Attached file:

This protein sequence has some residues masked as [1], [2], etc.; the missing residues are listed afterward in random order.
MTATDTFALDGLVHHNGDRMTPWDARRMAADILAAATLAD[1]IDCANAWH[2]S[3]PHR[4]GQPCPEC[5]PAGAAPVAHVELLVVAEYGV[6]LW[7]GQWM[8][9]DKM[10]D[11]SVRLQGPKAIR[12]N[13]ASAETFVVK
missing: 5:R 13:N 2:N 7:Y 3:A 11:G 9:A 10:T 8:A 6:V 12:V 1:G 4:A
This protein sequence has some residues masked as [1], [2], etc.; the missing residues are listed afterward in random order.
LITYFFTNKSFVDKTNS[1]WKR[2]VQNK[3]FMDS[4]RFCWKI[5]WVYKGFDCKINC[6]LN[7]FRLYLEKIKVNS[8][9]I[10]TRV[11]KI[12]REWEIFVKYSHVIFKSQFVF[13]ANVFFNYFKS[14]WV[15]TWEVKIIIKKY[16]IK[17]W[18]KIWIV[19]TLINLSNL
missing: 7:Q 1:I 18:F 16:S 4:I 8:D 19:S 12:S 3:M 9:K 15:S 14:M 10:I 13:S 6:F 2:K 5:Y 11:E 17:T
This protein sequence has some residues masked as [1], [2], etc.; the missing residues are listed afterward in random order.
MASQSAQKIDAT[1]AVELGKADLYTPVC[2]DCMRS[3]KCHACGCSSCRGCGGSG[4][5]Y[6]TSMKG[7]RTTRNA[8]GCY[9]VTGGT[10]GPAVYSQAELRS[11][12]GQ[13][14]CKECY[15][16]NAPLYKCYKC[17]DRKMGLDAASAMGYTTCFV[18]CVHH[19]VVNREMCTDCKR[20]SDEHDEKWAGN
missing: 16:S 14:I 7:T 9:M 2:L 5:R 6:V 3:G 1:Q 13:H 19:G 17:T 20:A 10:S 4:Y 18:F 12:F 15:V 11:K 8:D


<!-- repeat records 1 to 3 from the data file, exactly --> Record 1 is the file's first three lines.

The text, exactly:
This protein sequence has some residues masked as [1], [2], etc.; the missing residues are listed afterward in random order.
MTATDTFALDGLVHHNGDRMTPWDARRMAADILAAATLAD[1]IDCANAWH[2]S[3]PHR[4]GQPCPEC[5]PAGAAPVAHVELLVVAEYGV[6]LW[7]GQWM[8][9]DKM[10]D[11]SVRLQGPKAIR[12]N[13]ASAETFVVK
missing: 5:R 13:N 2:N 7:Y 3:A 11:G 9:A 10:T 8:A 6:V 12:V 1:G 4:A
This protein sequence has some residues masked as [1], [2], etc.; the missing residues are listed afterward in random order.
LITYFFTNKSFVDKTNS[1]WKR[2]VQNK[3]FMDS[4]RFCWKI[5]WVYKGFDCKINC[6]LN[7]FRLYLEKIKVNS[8][9]I[10]TRV[11]KI[12]REWEIFVKYSHVIFKSQFVF[13]ANVFFNYFKS[14]WV[15]TWEVKIIIKKY[16]IK[17]W[18]KIWIV[19]TLINLSNL
missing: 7:Q 1:I 18:F 16:S 4:I 8:D 19:S 12:S 3:M 9:K 15:S 14:M 10:I 13:S 6:F 2:K 5:Y 11:E 17:T
This protein sequence has some residues masked as [1], [2], etc.; the missing residues are listed afterward in random order.
MASQSAQKIDAT[1]AVELGKADLYTPVC[2]DCMRS[3]KCHACGCSSCRGCGGSG[4][5]Y[6]TSMKG[7]RTTRNA[8]GCY[9]VTGGT[10]GPAVYSQAELRS[11][12]GQ[13][14]CKECY[15][16]NAPLYKCYKC[17]DRKMGLDAASAMGYTTCFV[18]CVHH[19]VVNREMCTDCKR[20]SDEHDEKWAGN
missing: 16:S 14:I 7:T 9:M 2:L 5:R 6:V 3:G 1:Q 13:H 19:G 17:T 20:A 10:S 4:Y 18:F 12:F 15:V 11:K 8:D